postings I think I beter give ya'll a realty check.

The Dyer Style Hrap guitar is a wonderful instrument full of visual and
acoustic character. I built five in 1998 when I was living and working
in Ohio and ended up developing 'The Sharp Guitar' from it. I have
looked at the other luthiers who have posted especially the touching
eulogy from Lance. I don't wish to decry their work or committment to
lutherie so please read the next statement with care all of you - these
things are not difficult to build or play. They take a wee bit longer
than your average flat top and out of my workshop, start at $3000 for
what would be a style#4 Larson Dyer Style Harp guitar spec. I'm not
undercutting the other fellows - it's just that there is no mystery to
building these. Just sound commonsense wood engineeering.
Having said that, it is an esoteric instrument, not for everybody and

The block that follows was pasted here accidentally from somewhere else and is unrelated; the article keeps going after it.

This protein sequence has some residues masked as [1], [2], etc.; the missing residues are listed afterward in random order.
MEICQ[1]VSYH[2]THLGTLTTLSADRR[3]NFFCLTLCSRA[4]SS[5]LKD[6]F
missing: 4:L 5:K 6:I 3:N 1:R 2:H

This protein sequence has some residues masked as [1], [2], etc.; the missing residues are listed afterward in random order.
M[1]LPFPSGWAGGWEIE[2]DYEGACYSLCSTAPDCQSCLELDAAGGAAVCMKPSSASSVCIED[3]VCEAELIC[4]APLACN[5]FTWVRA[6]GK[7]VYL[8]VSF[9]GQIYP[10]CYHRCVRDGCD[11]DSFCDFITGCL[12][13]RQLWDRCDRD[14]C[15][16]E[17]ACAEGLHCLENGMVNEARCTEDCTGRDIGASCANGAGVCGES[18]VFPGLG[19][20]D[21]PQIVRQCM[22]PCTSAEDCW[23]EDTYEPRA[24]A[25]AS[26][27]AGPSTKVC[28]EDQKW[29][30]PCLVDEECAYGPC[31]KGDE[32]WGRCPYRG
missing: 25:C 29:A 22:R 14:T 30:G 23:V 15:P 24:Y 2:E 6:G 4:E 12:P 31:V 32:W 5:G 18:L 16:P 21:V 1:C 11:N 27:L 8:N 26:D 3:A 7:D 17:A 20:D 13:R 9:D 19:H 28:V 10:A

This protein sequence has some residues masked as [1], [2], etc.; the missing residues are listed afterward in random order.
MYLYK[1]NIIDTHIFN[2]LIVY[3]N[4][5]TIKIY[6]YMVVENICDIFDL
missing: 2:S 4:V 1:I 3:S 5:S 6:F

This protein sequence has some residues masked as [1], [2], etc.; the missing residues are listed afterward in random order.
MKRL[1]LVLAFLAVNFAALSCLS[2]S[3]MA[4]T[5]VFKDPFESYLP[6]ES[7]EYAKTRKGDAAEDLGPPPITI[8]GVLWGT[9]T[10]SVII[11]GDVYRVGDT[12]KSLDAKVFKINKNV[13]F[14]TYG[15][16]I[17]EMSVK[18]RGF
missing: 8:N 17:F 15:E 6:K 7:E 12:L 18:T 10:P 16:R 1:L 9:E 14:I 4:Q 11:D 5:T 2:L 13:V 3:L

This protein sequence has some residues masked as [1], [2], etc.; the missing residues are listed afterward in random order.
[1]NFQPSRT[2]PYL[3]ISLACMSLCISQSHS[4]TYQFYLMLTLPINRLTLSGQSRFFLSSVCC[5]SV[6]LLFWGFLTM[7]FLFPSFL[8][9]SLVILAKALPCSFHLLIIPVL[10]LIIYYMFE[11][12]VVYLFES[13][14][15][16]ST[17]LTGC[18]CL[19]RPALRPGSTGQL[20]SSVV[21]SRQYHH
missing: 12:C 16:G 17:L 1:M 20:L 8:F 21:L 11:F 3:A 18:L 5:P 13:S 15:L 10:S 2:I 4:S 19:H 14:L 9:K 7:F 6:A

the market is very narrow. I sold to individuals and through three
stores - Elderly (who currently have a Sharp Guitar for sale at $2500)
Dusty strings and some place in Virginia. According to the sales
feedback, the buyer response was the same - where the isntruments were
sold, the purchaser knew exactly what they wanted and didn't have to
sit in 'wonder' as they played them - you see, the secret of their
beauty is that when you get past the 7th fret, you then have a church
organ in your hands and the guitar takes on a very cathedral tone...
For those who are interested I have an ukulele website where you can
see a 'harpuke' - it's the baby of the Sharp Guitar. You will find it
at www.islandkoaukuleles.com. Post me personally if you want more info
on the Dyer Style Harp guitars as I don't visit this newsgroup very
often.
Pete

Gorblimey

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Oct 4, 2000, 3:00:00 AM10/4/00
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<pete_u...@my-deja.com> wrote in message
news:8regsl$7i2$1...@nnrp1.deja.com...

(entire post snipped due to overdose of guitar content)